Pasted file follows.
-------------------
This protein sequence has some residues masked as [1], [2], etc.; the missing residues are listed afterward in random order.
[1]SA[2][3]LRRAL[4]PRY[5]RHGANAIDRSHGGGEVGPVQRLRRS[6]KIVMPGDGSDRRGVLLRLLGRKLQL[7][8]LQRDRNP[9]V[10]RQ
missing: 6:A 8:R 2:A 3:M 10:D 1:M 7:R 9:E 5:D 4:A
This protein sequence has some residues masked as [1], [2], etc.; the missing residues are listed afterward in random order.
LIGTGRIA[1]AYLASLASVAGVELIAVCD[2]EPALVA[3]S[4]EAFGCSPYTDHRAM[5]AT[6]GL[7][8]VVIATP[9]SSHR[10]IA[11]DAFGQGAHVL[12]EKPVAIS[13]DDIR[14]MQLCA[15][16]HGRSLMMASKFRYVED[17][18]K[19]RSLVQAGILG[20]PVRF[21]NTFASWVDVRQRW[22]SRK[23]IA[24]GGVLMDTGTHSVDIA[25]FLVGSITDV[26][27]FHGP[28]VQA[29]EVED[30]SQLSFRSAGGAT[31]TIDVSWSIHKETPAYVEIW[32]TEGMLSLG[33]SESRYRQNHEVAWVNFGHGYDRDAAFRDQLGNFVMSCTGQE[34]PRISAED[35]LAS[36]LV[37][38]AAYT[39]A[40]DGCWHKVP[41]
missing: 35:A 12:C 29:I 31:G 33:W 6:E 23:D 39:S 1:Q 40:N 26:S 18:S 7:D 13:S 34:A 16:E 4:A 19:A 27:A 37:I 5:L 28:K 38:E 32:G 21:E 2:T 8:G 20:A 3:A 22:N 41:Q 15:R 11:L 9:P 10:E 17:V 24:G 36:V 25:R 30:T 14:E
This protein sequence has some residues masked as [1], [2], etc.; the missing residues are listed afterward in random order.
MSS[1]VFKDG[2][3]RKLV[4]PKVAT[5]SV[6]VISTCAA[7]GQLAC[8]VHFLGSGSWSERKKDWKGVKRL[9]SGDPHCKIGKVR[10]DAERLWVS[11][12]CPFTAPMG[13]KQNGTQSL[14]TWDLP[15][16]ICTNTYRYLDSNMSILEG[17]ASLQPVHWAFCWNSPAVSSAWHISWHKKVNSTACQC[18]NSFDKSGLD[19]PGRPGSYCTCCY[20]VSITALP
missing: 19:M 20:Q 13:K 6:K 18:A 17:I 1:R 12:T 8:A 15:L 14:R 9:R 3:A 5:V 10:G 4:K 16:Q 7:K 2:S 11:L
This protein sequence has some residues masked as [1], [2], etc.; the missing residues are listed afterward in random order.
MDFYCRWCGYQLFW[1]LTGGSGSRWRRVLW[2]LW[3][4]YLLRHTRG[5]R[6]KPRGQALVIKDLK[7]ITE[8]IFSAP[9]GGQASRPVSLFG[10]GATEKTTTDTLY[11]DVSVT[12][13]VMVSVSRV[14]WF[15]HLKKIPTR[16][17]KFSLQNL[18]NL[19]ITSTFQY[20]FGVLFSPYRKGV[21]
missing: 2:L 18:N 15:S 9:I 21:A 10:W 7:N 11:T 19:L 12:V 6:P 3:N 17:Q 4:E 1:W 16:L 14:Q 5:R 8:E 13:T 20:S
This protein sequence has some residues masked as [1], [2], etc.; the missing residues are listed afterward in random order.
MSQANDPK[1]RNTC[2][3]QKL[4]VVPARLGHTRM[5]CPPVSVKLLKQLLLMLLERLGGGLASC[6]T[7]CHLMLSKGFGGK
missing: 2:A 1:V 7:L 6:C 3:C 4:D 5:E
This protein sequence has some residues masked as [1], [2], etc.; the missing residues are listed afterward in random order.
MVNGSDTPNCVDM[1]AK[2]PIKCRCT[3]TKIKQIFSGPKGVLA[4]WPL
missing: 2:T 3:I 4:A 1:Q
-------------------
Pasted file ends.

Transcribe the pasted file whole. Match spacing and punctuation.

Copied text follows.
This protein sequence has some residues masked as [1], [2], etc.; the missing residues are listed afterward in random order.
[1]SA[2][3]LRRAL[4]PRY[5]RHGANAIDRSHGGGEVGPVQRLRRS[6]KIVMPGDGSDRRGVLLRLLGRKLQL[7][8]LQRDRNP[9]V[10]RQ
missing: 6:A 8:R 2:A 3:M 10:D 1:M 7:R 9:E 5:D 4:A
This protein sequence has some residues masked as [1], [2], etc.; the missing residues are listed afterward in random order.
LIGTGRIA[1]AYLASLASVAGVELIAVCD[2]EPALVA[3]S[4]EAFGCSPYTDHRAM[5]AT[6]GL[7][8]VVIATP[9]SSHR[10]IA[11]DAFGQGAHVL[12]EKPVAIS[13]DDIR[14]MQLCA[15][16]HGRSLMMASKFRYVED[17][18]K[19]RSLVQAGILG[20]PVRF[21]NTFASWVDVRQRW[22]SRK[23]IA[24]GGVLMDTGTHSVDIA[25]FLVGSITDV[26][27]FHGP[28]VQA[29]EVED[30]SQLSFRSAGGAT[31]TIDVSWSIHKETPAYVEIW[32]TEGMLSLG[33]SESRYRQNHEVAWVNFGHGYDRDAAFRDQLGNFVMSCTGQE[34]PRISAED[35]LAS[36]LV[37][38]AAYT[39]A[40]DGCWHKVP[41]
missing: 35:A 12:C 29:I 31:G 33:W 6:E 23:D 39:S 1:Q 40:N 26:S 18:S 7:D 13:S 34:A 16:E 4:A 19:A 27:A 37:I 5:L 28:K 38:E 32:G 21:E 2:T 8:G 20:A 3:A 22:N 41:Q 15:R 11:L 9:P 10:E 17:V 24:G 36:V 25:R 30:T 14:E
This protein sequence has some residues masked as [1], [2], etc.; the missing residues are listed afterward in random order.
MSS[1]VFKDG[2][3]RKLV[4]PKVAT[5]SV[6]VISTCAA[7]GQLAC[8]VHFLGSGSWSERKKDWKGVKRL[9]SGDPHCKIGKVR[10]DAERLWVS[11][12]CPFTAPMG[13]KQNGTQSL[14]TWDLP[15][16]ICTNTYRYLDSNMSILEG[17]ASLQPVHWAFCWNSPAVSSAWHISWHKKVNSTACQC[18]NSFDKSGLD[19]PGRPGSYCTCCY[20]VSITALP
missing: 19:M 20:Q 13:K 6:K 18:A 17:I 1:R 12:T 8:A 15:L 14:R 9:R 3:A 5:V 10:G 4:K 16:Q 7:K 2:S 11:L
This protein sequence has some residues masked as [1], [2], etc.; the missing residues are listed afterward in random order.
MDFYCRWCGYQLFW[1]LTGGSGSRWRRVLW[2]LW[3][4]YLLRHTRG[5]R[6]KPRGQALVIKDLK[7]ITE[8]IFSAP[9]GGQASRPVSLFG[10]GATEKTTTDTLY[11]DVSVT[12][13]VMVSVSRV[14]WF[15]HLKKIPTR[16][17]KFSLQNL[18]NL[19]ITSTFQY[20]FGVLFSPYRKGV[21]
missing: 2:L 18:N 15:S 9:I 21:A 10:W 7:N 11:T 19:L 12:V 6:P 3:N 17:Q 4:E 1:W 16:L 14:Q 5:R 8:E 13:T 20:S
This protein sequence has some residues masked as [1], [2], etc.; the missing residues are listed afterward in random order.
MSQANDPK[1]RNTC[2][3]QKL[4]VVPARLGHTRM[5]CPPVSVKLLKQLLLMLLERLGGGLASC[6]T[7]CHLMLSKGFGGK
missing: 2:A 1:V 7:L 6:C 3:C 4:D 5:E
This protein sequence has some residues masked as [1], [2], etc.; the missing residues are listed afterward in random order.
MVNGSDTPNCVDM[1]AK[2]PIKCRCT[3]TKIKQIFSGPKGVLA[4]WPL
missing: 2:T 3:I 4:A 1:Q